Next in the line of avatars from In the Fur Enterprises, the company has taken on an iconic avian. This is admittedly the first I’ve seen of such an avatar in SL, anthropormophic or otherwise. In this review, we discuss the ITFE Pelican avatar.
Out of the Box:
- Blinking/posing eyelids (Sculpting)
- Eye Colour (RGB palette)
- Full-Bright Eye Toggle
- Beak-Talking Function
- Poseable beak
- Flight Animation Overrider
- Sound Gestures
- Toggleable fish
- 20% of Proceeds go to the World Wildlife Fund
- Limited Edition OilSpill Pelican – 100% of Proceeds go to the World Wildlife Fund
|Script Time (With HUD)||Unknown / Unknown (Unable to acquire)|
|Script Time / Memory (without HUD)||Unknown /Unknown|
|Avatar Rendering Cost (Scale Here)||~2800|
Build and Skin:
This avatar comes with a variety of different choices in colour/patterns; seven to be exact. The photo below shows almost all of them together in one shot (the exception being the oil-spill variety).
The textures for this avatar are well designed, with the creator having gone through the pains of hand-painting each feather on almost every part of the body skin. The male and female skins are pretty much the same, but the shading across the chest is light enough to make for a very competent unisex skin.
The textures themselves maintain their quality all over the attachments as well. Quality-wise, the sculpts have been decently made, with little to no wrinkling or knobs on the sculpts. All in all, the attachments take the focal point of the avatar moreso than the body itself, simply because the textures over the areas like the beak and the legs stand out.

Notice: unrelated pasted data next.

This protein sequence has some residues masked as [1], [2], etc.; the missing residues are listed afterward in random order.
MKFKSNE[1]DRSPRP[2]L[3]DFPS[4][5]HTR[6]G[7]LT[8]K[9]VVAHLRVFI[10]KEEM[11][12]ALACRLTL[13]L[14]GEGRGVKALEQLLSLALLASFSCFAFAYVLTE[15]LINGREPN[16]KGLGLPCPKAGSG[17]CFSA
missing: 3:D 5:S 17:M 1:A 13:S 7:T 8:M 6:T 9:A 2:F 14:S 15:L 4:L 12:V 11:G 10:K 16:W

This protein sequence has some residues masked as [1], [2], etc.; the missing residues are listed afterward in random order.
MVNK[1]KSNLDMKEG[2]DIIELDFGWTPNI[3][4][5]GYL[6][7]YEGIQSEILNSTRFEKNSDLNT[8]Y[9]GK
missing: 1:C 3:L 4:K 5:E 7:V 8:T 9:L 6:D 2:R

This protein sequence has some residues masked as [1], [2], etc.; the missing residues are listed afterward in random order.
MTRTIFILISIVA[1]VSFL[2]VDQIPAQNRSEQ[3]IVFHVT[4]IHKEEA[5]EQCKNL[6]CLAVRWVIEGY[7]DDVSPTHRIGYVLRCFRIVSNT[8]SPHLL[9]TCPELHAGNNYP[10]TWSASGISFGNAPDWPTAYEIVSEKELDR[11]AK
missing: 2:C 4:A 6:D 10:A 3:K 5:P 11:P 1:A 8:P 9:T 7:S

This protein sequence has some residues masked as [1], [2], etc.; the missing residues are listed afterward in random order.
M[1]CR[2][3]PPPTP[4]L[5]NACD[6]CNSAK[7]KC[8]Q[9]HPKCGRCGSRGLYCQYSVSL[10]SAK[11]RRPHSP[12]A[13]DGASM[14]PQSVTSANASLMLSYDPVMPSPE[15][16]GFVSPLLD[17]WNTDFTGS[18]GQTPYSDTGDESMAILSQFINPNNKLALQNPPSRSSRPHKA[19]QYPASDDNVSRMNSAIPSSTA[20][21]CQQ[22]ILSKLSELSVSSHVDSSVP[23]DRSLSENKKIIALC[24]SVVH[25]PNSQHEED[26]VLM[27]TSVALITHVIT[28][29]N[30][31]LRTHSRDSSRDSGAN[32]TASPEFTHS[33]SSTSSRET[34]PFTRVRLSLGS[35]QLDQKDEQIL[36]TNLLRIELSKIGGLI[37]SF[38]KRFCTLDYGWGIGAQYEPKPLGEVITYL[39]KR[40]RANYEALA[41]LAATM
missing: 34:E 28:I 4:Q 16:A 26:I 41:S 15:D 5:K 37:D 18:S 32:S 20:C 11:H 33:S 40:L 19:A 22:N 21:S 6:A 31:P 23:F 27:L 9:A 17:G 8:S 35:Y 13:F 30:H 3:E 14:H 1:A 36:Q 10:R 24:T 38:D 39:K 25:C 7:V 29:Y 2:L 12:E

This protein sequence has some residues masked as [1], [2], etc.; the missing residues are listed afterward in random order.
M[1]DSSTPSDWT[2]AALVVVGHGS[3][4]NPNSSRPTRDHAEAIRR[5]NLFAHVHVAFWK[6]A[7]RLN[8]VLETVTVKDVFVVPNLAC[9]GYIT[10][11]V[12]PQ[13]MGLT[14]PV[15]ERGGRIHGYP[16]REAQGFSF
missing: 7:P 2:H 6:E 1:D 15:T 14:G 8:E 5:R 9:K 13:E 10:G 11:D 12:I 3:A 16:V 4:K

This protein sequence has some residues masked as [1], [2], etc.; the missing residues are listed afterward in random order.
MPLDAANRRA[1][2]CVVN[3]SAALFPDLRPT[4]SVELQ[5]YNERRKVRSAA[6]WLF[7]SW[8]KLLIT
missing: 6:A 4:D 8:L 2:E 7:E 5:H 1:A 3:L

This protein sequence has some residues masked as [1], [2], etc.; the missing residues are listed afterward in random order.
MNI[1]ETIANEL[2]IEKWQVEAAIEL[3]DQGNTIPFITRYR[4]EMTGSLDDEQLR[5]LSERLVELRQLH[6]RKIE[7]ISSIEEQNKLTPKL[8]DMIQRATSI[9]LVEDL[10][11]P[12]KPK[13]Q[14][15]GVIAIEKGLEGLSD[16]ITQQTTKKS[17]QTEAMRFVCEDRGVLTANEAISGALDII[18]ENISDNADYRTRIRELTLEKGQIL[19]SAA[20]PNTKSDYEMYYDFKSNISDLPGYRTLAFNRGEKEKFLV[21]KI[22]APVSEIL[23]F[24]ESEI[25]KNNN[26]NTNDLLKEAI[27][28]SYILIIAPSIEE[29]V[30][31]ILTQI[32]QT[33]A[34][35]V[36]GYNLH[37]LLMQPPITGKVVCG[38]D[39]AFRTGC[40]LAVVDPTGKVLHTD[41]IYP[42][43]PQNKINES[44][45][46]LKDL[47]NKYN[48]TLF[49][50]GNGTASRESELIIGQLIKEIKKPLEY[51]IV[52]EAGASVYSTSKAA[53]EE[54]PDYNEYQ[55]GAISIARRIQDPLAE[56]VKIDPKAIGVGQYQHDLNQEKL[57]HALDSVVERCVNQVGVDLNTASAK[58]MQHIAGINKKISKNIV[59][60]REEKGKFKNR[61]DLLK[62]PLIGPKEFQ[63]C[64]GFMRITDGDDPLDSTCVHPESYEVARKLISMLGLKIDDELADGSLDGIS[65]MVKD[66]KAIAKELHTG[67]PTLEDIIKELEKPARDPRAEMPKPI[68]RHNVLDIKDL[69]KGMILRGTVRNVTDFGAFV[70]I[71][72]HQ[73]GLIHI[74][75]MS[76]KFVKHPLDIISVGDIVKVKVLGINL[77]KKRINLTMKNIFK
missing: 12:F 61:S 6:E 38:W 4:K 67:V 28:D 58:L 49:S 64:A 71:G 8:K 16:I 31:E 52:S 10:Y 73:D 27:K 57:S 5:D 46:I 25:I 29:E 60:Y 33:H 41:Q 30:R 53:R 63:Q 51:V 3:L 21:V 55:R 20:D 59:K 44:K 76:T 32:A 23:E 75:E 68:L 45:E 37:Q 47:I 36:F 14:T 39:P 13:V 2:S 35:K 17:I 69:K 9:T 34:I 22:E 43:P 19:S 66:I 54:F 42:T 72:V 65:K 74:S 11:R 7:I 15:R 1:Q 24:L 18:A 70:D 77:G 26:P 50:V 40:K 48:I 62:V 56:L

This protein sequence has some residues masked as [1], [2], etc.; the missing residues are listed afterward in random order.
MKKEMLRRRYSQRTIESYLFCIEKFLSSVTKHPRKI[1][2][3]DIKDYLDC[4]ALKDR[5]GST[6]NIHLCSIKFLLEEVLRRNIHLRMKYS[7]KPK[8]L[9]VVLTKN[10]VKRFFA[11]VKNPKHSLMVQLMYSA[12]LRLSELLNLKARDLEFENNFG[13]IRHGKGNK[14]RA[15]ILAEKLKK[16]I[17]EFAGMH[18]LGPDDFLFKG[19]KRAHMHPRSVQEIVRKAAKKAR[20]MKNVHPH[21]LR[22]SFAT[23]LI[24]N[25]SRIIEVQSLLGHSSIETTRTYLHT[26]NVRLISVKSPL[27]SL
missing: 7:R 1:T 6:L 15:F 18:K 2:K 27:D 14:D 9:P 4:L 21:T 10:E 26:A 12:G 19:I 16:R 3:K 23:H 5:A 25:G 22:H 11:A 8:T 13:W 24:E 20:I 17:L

This avatar is supported by either orange, white, or grey legs and webbed feet. These attachments were done particularly well because of their design, and also the quality of the textures. At the back of the wide, webbed feet are the digitigrade legs which give the avatar the appearance of sturdiness. In all, the leg-feet combination works for the avatar, though the underside of the webbed feet look incomplete.
Next, we’ll discuss the arm-wings. Contrary to what we’ve seen from some other creators, ITFE has opted to include only arm-wings, maintaining a 50/50 cross between the human arm and the avian wing. To that end, therefore, we find a fully feathered arm and forearm, but also bare human hands. In the ‘American White’ Pelican viewed in the photo above and the left, you can see the two distinct rows of white and black feathering. With the Dapple and Brown versions of the avatar, you’ll find differently textured patterns in the feathers themselves. For the most part, the arm-feathers work well with the avatar, but depending on your animations, you are sometimes going to see prims and different parts of the avatar poke through the body shape.
The tail-feathers are arranged in a dome shape, jutting out from just over the posterior in a way that pays homage to the position of the tailfeathers on a non-anthropormophic Pelican.